In the times of uncertainty in the fintech sector, U.Today sat down with Eugene Loza, known by many colleagues and followers as EXCAVO, to have a thorough chat. Being one of the most sought-after experts in the field of crypto trading, we wanted to get the man’s perspective on today’s situation and attempt to excavate some of the deeper buried layers of the crypto truth.
On Becoming a Trader
U.Today: You are the top trader on TradingView and a big expert in the field. Can you please give us your backstory? How did you find yourself trading cryptocurrencies?
EXCAVO: It all started when I got to attend one of Bill Hubbard’s lectures, which made me very interested. After that, I started working at a brokerage firm where I was able to formulate more questions, and my desire to learn how the whole industry works multiplied. I left the company two years later and―having promised myself to spend at least half my life learning the market inside out―entered the Kiev Institute of International Relations.
By then, I already knew quite a bit and started to publish graphs on gold and oil trade, as well as on some American and European indices. At one point, when I was working as a portfolio manager for one Canadian client, he paid my commision using Bitcoin. This is how I first got acquainted with the world of cryptocurrencies and subsequently started to delve into it, which led to where I am right now: running my own analytics company and crypto academy.
U.Today: What should one keep in mind in order to stay sane and not lose one’s earnings in the process? Basically, what are the do’s and the don’ts of cryptocurrency trading?
You have to be disciplined and self-organized. Sticking to your own trading plan no matter what is an absolute must. The worst thing one can do is start jumping on a bandwagon following market trends. You need to always stay cool-headed and think twice before acting.
U.Today: What is your advice for anyone wishing to enter the market in the capacity of a crypto trader?
EXCAVO: The most important thing is how you treat the whole process: you must be serious and diligent. And, of course, experience is vital. You need to spend at least 10 000 hours learning the trade before starting to approach an expert like level.
There is such a thing as the “pickle effect”, as it is known where I come from. Everyone is born a fresh cucumber, so to speak, but if a cucumber is put into a jar with pickles and left marinating there, sooner or later, that cucumber will, too, become a pickle. Like the others in the jar. The question is how good of a pickle you are going to be. Find a decent fund or a trading company, roll up your sleeves, and soak in as much juice as you can.
Interpretations of Price and Market Cap Values
U.Today: We have recently covered a research study published by computer scientists from University College London who concluded that Reddit markers could be used to predict cryptocurrency rates. As someone whose very job is to predict crypto movements, can you share your thoughts on this?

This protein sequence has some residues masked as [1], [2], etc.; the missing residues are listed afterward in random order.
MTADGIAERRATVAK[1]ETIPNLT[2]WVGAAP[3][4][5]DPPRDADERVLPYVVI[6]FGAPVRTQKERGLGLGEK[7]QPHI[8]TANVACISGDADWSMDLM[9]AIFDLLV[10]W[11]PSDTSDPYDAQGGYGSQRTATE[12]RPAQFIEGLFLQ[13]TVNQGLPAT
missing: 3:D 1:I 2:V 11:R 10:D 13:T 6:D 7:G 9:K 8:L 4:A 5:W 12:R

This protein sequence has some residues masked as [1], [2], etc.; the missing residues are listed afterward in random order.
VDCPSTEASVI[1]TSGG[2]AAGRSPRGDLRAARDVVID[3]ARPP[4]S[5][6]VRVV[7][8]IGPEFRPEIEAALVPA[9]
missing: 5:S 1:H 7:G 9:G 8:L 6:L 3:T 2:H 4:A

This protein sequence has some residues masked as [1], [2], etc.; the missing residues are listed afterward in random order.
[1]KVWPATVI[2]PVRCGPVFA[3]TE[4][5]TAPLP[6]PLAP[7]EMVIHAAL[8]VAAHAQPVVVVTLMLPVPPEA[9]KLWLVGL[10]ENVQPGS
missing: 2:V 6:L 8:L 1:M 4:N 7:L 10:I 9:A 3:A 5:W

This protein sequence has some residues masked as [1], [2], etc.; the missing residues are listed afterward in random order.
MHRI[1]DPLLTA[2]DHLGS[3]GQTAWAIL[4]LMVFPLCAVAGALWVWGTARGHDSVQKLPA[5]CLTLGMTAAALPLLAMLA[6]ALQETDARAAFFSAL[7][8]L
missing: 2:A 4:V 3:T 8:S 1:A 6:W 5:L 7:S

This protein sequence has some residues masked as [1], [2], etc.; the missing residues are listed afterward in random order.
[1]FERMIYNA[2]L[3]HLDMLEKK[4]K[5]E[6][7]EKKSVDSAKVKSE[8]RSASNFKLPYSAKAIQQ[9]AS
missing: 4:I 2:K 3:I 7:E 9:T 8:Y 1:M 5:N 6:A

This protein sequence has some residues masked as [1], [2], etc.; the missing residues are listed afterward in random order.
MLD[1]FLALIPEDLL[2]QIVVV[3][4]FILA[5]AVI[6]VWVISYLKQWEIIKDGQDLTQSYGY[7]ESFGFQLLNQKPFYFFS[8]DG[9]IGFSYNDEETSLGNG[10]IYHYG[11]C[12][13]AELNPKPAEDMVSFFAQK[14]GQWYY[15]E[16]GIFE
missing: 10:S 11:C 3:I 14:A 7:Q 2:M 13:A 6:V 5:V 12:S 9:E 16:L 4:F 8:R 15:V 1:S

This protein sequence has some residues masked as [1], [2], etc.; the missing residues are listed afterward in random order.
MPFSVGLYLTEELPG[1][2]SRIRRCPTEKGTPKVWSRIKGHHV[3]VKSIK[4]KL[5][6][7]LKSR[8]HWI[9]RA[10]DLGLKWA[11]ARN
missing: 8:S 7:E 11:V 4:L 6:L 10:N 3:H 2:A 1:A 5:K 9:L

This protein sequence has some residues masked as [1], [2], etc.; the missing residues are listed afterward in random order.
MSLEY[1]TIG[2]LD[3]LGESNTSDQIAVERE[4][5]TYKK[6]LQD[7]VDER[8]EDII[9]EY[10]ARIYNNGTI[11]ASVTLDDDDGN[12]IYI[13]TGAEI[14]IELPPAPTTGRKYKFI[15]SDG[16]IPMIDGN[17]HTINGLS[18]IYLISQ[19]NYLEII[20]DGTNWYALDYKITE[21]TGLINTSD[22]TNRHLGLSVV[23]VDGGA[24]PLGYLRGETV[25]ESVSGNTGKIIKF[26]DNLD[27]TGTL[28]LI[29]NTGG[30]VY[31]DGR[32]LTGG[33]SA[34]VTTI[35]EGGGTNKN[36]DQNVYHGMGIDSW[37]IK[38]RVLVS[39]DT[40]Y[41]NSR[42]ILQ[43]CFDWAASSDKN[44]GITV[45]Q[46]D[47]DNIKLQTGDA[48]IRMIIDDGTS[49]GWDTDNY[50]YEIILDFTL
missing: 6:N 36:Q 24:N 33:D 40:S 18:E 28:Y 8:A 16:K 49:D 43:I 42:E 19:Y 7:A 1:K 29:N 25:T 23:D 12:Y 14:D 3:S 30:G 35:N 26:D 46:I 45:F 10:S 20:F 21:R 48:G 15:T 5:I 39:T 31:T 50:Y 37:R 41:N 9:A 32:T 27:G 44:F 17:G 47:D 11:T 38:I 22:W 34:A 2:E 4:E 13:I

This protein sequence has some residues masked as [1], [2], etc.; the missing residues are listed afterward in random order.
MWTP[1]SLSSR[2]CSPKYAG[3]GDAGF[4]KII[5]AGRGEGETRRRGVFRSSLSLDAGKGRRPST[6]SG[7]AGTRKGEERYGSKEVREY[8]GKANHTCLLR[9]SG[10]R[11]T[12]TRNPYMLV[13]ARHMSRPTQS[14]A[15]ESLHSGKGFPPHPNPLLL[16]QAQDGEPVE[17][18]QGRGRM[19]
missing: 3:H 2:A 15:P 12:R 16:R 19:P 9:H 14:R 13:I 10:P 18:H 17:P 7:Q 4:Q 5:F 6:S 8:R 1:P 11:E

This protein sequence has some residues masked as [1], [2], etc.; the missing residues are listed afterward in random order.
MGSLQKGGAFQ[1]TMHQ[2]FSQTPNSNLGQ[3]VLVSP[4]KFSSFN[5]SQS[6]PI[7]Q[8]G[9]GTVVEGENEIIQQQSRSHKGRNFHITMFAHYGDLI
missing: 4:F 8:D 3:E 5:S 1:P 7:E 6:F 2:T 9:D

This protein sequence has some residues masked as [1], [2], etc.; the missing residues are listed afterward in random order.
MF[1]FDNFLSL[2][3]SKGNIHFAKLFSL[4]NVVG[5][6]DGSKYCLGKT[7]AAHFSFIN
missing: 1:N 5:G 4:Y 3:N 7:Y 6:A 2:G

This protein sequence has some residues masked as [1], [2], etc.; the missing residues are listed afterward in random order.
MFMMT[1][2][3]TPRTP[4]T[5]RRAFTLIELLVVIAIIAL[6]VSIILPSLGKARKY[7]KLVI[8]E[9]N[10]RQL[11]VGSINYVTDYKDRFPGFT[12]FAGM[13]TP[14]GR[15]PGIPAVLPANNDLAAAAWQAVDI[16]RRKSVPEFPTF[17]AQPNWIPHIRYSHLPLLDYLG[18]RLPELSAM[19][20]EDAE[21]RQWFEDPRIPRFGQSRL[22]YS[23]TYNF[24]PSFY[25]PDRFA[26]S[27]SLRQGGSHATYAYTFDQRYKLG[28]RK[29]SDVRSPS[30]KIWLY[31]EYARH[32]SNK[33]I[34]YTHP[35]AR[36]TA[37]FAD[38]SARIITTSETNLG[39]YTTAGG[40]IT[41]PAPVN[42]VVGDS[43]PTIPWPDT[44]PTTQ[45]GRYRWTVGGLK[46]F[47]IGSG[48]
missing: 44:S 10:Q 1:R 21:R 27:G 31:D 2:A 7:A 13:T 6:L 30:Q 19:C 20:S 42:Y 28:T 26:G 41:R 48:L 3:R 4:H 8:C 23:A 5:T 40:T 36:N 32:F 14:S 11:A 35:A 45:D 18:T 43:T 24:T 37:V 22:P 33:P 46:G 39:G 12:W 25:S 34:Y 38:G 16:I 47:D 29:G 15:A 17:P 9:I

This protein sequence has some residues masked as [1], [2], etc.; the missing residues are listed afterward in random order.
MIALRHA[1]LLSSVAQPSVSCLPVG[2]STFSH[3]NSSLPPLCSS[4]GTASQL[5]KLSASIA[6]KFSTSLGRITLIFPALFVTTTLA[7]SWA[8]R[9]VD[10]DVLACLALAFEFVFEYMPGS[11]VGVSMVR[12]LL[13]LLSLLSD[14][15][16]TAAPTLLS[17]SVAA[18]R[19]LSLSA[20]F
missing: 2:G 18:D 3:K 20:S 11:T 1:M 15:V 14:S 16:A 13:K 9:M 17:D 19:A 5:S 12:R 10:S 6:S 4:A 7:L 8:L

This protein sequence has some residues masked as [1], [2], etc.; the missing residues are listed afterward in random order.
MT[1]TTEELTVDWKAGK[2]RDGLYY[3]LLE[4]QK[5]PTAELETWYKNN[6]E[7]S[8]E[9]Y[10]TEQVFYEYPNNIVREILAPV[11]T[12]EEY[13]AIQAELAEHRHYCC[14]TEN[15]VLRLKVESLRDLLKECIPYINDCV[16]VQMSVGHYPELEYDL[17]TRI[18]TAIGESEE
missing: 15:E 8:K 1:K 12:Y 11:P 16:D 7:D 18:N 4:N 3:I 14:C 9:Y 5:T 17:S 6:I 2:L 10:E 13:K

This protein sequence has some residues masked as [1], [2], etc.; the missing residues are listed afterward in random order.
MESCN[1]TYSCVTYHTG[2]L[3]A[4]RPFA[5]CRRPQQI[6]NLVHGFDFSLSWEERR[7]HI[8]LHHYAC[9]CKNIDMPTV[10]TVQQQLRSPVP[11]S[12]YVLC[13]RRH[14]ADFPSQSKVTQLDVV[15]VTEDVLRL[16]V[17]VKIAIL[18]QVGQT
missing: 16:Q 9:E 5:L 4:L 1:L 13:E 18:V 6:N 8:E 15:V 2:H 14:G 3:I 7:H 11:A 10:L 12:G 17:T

EXCAVO: First of all, the market is comprised of people with different emotions and goals, and certainly each one with their own strategy. The crucial thing here is not to let the ground slide from under your feet in the times of hype.
In terms of Reddit, it can definitely be used to predict crypto rates. To my mind, the obvious reason is that shared information is prone to influencing one’s decision making. When large chunks of data are thrown at those involved in the crypto trade, it is bound to affect what is happening in the market.
Consequently, not only can Reddit be used to predict prices, but it can be used to actually change prices. And this is indeed what some individuals do in order that their agendas be pushed forward.
Normally, calendars are used to structure such targeted news―in case of Reddit, the so called sub-reddits―which come out at certain times to meet certain outcomes, including changes in rates, quite similar to, say, how my graphs may influence the others on TradingView.
U.Today: A seemingly trivial question, yet the one many do ask. Why is there often such a big divide between market cap and price values of cryptocurrencies? Some coins occupy virtually the same positions market cap- and unit price- wise, e.g. Bitcoin, Ethereum, Dash, etc. But this isn’t the case with all altcoins. For instance, Maker is currently second only to Bitcoin in terms if its unit value, but it’s not even in the top twenty by market cap. In contrast, some companies like Ripple or IOTA are among global leaders by market cap, yet the coins are valued at around 50 US cents a pop. Why so?
EXCAVO: Well, first of all, we need to understand that most of these statistics are very subjective. Arguably one of the most popular sources is CoinMarketCap, and it is a very one-sided source.
Huge sums of money that flow outside the “official” market, for example Bitcoin to local fiat exchanges on LocalBitcoins, which are often humongous amounts, are not even taken into consideration by CoinMarketCap, since these transactions are not performed by professional traders. So, official stats may not be a good indicator of how things really are.